Lesley A. Martin is creative director of Aperture and founding publisher of The PhotoBook Review. Her writing on photography has been published in Aperture, IMA magazine, and FOAM, among other publications, and she has edited more than one-hundred books of photography, including On the Beach by Richard Misrach; Illuminance by Rinko Kawauchi; LaToya Ruby Frazier: The Notion of Family; Zanele Muholi: Hail the Dark Lioness; The New Black Vanguard by Antwaun Sargent; Sara Cwynar: Glass Life, and Zora J Murff: True Colors. Martin co-founded the Paris Photo–Aperture Foundation PhotoBook Awards in 2012, and received the Royal Photographic Society award for outstanding achievement in Photographic Publishing in 2020. She is currently a visiting critic at the Yale University Graduate School of Art.

Ronan Mckenzie – artist and co founder of HOME (UK)

Ronan Mckenzie is a multi-disciplinary artist from Walthamstow, North East London. Ronan has exhibited her work at spaces including Aperture Foundation, Red Hook Labs, Somerset House and The National Theatre, and is now the Director of HOME by Ronan Mckenzie, a multifunctional creative space. Her work has been presented on the covers of The British Journal of Photography, Garage Magazine, Teen Vogue and Creative Review, and within titles including Luncheon, Vogue, POP, i-D and Wall Street Journal. Notable within Ronan's practice is a sensitivity to honest, relatable emotion and the celebration of individuality. Alongside working commercially with brands including Nike, Glossier, Sephora, Universal Standard and Olay, Ronan lectures at universities and institutions. Her work is often tied together with her passion for creating more imagery of connections, relationships and black joy, presenting the world as she would like to see it.

Ingrid Pollard – artist (UK)

Ingrid Pollard is a multi-media artist, photographer, researcher and lecturer. Pollard has developed a social practice concerned with representation, history and landscape with reference to race, difference and the materiality of lens-based media. Her work is included in numerous collections nationally and internationally including Arts Council, the V&A and Tate Britain. Recent works include a major survey exhibit Carbon Slowly Turning, which was nominated for the Turner Prize 2022. In 2020 Ingrid Pollard and MK Gallery were awarded the Freelands Foundation Award to host a major exhibit of Ingrid's work in 2022. In 2019 she was a recipient of the Paul Hamlyn Foundation Award for Artists in 2018.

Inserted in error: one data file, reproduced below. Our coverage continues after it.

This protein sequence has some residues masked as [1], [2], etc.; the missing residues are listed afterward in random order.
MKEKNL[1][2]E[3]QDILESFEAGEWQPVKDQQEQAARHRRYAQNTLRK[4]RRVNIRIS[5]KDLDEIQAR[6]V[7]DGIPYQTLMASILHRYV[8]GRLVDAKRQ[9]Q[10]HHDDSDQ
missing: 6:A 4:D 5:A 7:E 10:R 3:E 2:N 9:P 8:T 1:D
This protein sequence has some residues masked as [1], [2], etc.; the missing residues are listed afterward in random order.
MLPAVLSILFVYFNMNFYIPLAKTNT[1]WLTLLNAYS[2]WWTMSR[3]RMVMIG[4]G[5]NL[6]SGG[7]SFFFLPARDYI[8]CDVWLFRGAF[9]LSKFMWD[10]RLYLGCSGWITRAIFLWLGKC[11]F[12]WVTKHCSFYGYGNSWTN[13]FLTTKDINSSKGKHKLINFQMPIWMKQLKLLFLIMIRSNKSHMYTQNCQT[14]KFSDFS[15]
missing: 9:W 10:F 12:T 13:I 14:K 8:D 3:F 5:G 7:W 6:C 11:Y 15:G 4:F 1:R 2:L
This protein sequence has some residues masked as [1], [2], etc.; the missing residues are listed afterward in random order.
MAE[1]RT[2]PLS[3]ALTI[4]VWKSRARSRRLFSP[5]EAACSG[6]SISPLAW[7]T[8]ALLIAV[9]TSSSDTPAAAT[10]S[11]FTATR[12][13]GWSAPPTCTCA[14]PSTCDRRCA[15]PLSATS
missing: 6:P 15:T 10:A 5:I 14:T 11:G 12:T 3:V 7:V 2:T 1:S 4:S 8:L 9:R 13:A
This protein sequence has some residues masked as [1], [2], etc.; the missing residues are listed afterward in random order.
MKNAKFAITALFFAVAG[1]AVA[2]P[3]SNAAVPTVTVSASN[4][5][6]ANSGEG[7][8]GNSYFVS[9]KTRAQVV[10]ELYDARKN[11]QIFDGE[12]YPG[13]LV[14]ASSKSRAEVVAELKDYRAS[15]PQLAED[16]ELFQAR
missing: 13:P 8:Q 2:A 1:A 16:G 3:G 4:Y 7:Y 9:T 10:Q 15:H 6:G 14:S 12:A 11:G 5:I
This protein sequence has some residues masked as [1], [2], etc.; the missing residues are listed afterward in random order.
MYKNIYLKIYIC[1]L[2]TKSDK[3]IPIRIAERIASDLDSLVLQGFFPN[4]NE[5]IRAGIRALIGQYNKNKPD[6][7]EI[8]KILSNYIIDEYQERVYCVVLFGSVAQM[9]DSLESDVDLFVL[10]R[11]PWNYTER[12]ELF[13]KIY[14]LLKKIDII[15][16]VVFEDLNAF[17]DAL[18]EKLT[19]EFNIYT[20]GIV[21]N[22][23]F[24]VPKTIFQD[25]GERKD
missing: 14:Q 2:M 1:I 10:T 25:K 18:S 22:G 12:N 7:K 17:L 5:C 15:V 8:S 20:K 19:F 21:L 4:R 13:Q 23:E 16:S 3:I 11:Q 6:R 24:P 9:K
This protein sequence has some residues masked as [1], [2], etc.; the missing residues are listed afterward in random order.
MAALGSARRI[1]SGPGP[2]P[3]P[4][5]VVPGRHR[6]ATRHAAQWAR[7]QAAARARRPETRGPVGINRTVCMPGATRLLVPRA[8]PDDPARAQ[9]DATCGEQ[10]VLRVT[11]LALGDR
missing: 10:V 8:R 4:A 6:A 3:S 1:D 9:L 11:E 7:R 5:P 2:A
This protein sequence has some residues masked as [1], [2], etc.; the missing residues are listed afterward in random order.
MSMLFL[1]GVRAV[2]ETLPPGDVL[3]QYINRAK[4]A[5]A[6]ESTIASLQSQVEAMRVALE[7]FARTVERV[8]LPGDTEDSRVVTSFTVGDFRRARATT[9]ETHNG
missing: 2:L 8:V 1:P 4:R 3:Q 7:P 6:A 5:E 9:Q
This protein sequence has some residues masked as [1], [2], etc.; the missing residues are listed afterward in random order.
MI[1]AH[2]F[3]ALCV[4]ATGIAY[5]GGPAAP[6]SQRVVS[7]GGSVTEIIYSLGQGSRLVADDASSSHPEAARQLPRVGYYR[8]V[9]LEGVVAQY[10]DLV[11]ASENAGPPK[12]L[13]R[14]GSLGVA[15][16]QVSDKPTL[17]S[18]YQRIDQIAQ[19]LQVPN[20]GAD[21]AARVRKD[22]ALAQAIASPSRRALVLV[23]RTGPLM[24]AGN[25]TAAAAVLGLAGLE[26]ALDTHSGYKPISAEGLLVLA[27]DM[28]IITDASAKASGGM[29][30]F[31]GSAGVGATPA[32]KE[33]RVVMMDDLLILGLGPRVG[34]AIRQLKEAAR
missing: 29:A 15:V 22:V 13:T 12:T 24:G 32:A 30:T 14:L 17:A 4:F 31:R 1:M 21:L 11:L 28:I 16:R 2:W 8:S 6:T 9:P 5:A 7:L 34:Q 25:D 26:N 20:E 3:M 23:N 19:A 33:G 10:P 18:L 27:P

• Five artists included in a group exhibition at Peckham 24, alongside accompanying events and public programming
  • International travel and 2 nights' accommodation expenses for exhibiting artists to attend the festival in May 2023
  • Networking dinner with selection committee and industry experts
  • Bursaries of £2,000 for each exhibiting artist
  • Shortlisted/exhibiting artists featured on the V&A and Peckham 24 social media channels and communications about the exhibition at Peckham 24

Supported by Ms. Ruth Monicka Parasol and The Parasol Foundation Trust

Header image: Untitled, from the series 'Be Good Now' by Ronan Mckenzie. Created in collaboration with Acne Studios © Ronan Mckenzie